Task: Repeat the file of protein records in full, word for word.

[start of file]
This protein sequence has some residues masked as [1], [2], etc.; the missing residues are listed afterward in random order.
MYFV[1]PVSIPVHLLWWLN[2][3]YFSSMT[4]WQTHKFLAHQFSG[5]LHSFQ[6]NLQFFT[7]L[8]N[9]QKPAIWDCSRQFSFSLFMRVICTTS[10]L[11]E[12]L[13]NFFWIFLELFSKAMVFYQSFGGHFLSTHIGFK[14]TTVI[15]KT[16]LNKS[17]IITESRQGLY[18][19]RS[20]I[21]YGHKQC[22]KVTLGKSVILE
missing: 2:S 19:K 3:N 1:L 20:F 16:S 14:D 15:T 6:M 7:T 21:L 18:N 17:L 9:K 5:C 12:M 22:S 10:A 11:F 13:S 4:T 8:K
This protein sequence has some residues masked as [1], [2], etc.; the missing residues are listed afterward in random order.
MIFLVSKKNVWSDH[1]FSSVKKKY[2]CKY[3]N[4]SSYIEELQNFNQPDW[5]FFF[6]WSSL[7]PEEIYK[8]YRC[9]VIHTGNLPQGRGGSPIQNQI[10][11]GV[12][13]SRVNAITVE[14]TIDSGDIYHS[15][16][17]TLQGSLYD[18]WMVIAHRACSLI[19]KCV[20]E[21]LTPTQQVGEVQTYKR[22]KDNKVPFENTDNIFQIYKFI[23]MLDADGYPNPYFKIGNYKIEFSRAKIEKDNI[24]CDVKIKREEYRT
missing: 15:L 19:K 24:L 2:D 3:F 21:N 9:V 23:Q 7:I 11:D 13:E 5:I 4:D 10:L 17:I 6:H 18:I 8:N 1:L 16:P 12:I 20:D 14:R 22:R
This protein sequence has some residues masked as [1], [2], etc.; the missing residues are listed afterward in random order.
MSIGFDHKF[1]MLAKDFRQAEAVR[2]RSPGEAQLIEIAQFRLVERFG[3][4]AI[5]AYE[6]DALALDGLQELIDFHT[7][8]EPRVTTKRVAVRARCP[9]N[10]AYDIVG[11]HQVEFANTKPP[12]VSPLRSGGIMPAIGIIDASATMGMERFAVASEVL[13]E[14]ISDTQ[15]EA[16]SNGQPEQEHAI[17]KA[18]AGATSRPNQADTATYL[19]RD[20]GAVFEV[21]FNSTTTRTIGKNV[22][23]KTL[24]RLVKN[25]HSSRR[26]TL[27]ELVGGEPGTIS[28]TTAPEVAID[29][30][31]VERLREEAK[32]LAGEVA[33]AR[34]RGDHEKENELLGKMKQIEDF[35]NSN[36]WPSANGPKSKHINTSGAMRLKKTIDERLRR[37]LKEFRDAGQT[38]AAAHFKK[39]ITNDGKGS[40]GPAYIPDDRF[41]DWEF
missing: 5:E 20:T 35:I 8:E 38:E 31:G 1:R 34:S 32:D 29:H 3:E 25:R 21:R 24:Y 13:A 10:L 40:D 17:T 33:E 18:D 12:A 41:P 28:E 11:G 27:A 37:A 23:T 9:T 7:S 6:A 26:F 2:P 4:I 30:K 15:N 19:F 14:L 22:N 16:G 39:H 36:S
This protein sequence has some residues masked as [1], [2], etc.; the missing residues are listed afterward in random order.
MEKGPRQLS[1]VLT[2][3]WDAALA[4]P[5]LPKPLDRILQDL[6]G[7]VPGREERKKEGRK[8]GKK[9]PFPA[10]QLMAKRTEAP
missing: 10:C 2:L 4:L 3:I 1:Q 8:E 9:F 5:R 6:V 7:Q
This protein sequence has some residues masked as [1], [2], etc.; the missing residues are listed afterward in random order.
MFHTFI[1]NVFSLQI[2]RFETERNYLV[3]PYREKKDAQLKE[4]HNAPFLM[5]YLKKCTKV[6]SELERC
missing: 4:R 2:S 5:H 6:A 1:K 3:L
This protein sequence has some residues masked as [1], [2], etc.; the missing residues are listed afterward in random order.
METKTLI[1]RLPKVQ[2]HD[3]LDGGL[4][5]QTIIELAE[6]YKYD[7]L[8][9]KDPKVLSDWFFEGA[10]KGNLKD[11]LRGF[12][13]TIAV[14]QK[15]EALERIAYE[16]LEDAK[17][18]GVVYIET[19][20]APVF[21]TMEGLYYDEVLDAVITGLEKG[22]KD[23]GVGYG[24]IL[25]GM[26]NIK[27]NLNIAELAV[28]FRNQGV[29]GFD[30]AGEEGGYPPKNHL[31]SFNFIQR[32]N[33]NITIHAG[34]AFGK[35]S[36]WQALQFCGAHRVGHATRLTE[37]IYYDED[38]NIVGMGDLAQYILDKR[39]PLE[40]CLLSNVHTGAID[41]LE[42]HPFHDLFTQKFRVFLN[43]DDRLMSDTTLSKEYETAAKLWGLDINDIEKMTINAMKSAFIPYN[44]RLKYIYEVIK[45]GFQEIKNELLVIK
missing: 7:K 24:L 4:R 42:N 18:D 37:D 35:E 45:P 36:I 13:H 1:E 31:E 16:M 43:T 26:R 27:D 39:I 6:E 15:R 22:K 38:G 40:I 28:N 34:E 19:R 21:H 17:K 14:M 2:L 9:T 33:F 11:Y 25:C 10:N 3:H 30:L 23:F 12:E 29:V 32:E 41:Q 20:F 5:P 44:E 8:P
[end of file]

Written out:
This protein sequence has some residues masked as [1], [2], etc.; the missing residues are listed afterward in random order.
MYFV[1]PVSIPVHLLWWLN[2][3]YFSSMT[4]WQTHKFLAHQFSG[5]LHSFQ[6]NLQFFT[7]L[8]N[9]QKPAIWDCSRQFSFSLFMRVICTTS[10]L[11]E[12]L[13]NFFWIFLELFSKAMVFYQSFGGHFLSTHIGFK[14]TTVI[15]KT[16]LNKS[17]IITESRQGLY[18][19]RS[20]I[21]YGHKQC[22]KVTLGKSVILE
missing: 2:S 19:K 3:N 1:L 20:F 16:S 14:D 15:T 6:M 7:T 21:L 18:N 17:L 9:K 5:C 12:M 22:S 10:A 11:F 13:S 4:T 8:K
This protein sequence has some residues masked as [1], [2], etc.; the missing residues are listed afterward in random order.
MIFLVSKKNVWSDH[1]FSSVKKKY[2]CKY[3]N[4]SSYIEELQNFNQPDW[5]FFF[6]WSSL[7]PEEIYK[8]YRC[9]VIHTGNLPQGRGGSPIQNQI[10][11]GV[12][13]SRVNAITVE[14]TIDSGDIYHS[15][16][17]TLQGSLYD[18]WMVIAHRACSLI[19]KCV[20]E[21]LTPTQQVGEVQTYKR[22]KDNKVPFENTDNIFQIYKFI[23]MLDADGYPNPYFKIGNYKIEFSRAKIEKDNI[24]CDVKIKREEYRT
missing: 15:L 19:K 24:L 2:D 3:F 21:N 9:V 23:Q 7:I 11:D 13:E 5:I 4:D 10:L 17:I 6:H 18:I 8:N 1:L 16:P 12:I 20:D 14:R 22:R
This protein sequence has some residues masked as [1], [2], etc.; the missing residues are listed afterward in random order.
MSIGFDHKF[1]MLAKDFRQAEAVR[2]RSPGEAQLIEIAQFRLVERFG[3][4]AI[5]AYE[6]DALALDGLQELIDFHT[7][8]EPRVTTKRVAVRARCP[9]N[10]AYDIVG[11]HQVEFANTKPP[12]VSPLRSGGIMPAIGIIDASATMGMERFAVASEVL[13]E[14]ISDTQ[15]EA[16]SNGQPEQEHAI[17]KA[18]AGATSRPNQADTATYL[19]RD[20]GAVFEV[21]FNSTTTRTIGKNV[22][23]KTL[24]RLVKN[25]HSSRR[26]TL[27]ELVGGEPGTIS[28]TTAPEVAID[29][30][31]VERLREEAK[32]LAGEVA[33]AR[34]RGDHEKENELLGKMKQIEDF[35]NSN[36]WPSANGPKSKHINTSGAMRLKKTIDERLRR[37]LKEFRDAGQT[38]AAAHFKK[39]ITNDGKGS[40]GPAYIPDDRF[41]DWEF
missing: 5:E 20:T 35:I 8:E 38:E 31:G 1:R 34:S 32:D 29:H 3:E 25:R 21:R 24:Y 13:A 10:L 40:D 17:T 33:E 18:D 12:A 41:P 28:E 11:G 27:A 37:A 23:T 9:T 7:S 6:A 26:F 2:P 4:I 30:K 15:N 19:F 14:L 22:N 16:G 39:H 36:S
This protein sequence has some residues masked as [1], [2], etc.; the missing residues are listed afterward in random order.
MEKGPRQLS[1]VLT[2][3]WDAALA[4]P[5]LPKPLDRILQDL[6]G[7]VPGREERKKEGRK[8]GKK[9]PFPA[10]QLMAKRTEAP
missing: 10:C 2:L 4:L 3:I 1:Q 8:E 9:F 5:R 6:V 7:Q
This protein sequence has some residues masked as [1], [2], etc.; the missing residues are listed afterward in random order.
MFHTFI[1]NVFSLQI[2]RFETERNYLV[3]PYREKKDAQLKE[4]HNAPFLM[5]YLKKCTKV[6]SELERC
missing: 4:R 2:S 5:H 6:A 1:K 3:L
This protein sequence has some residues masked as [1], [2], etc.; the missing residues are listed afterward in random order.
METKTLI[1]RLPKVQ[2]HD[3]LDGGL[4][5]QTIIELAE[6]YKYD[7]L[8][9]KDPKVLSDWFFEGA[10]KGNLKD[11]LRGF[12][13]TIAV[14]QK[15]EALERIAYE[16]LEDAK[17][18]GVVYIET[19][20]APVF[21]TMEGLYYDEVLDAVITGLEKG[22]KD[23]GVGYG[24]IL[25]GM[26]NIK[27]NLNIAELAV[28]FRNQGV[29]GFD[30]AGEEGGYPPKNHL[31]SFNFIQR[32]N[33]NITIHAG[34]AFGK[35]S[36]WQALQFCGAHRVGHATRLTE[37]IYYDED[38]NIVGMGDLAQYILDKR[39]PLE[40]CLLSNVHTGAID[41]LE[42]HPFHDLFTQKFRVFLN[43]DDRLMSDTTLSKEYETAAKLWGLDINDIEKMTINAMKSAFIPYN[44]RLKYIYEVIK[45]GFQEIKNELLVIK
missing: 7:K 24:L 4:R 42:N 18:D 37:D 35:E 45:P 36:I 13:H 1:E 31:E 16:M 43:T 26:R 27:D 39:I 6:E 15:R 22:K 38:G 40:I 28:N 34:E 19:R 21:H 17:K 14:M 2:L 9:T 33:F 11:Y 25:C 10:N 3:H 30:L 23:F 12:E 29:V 32:E 41:Q 20:F 5:P 44:E 8:P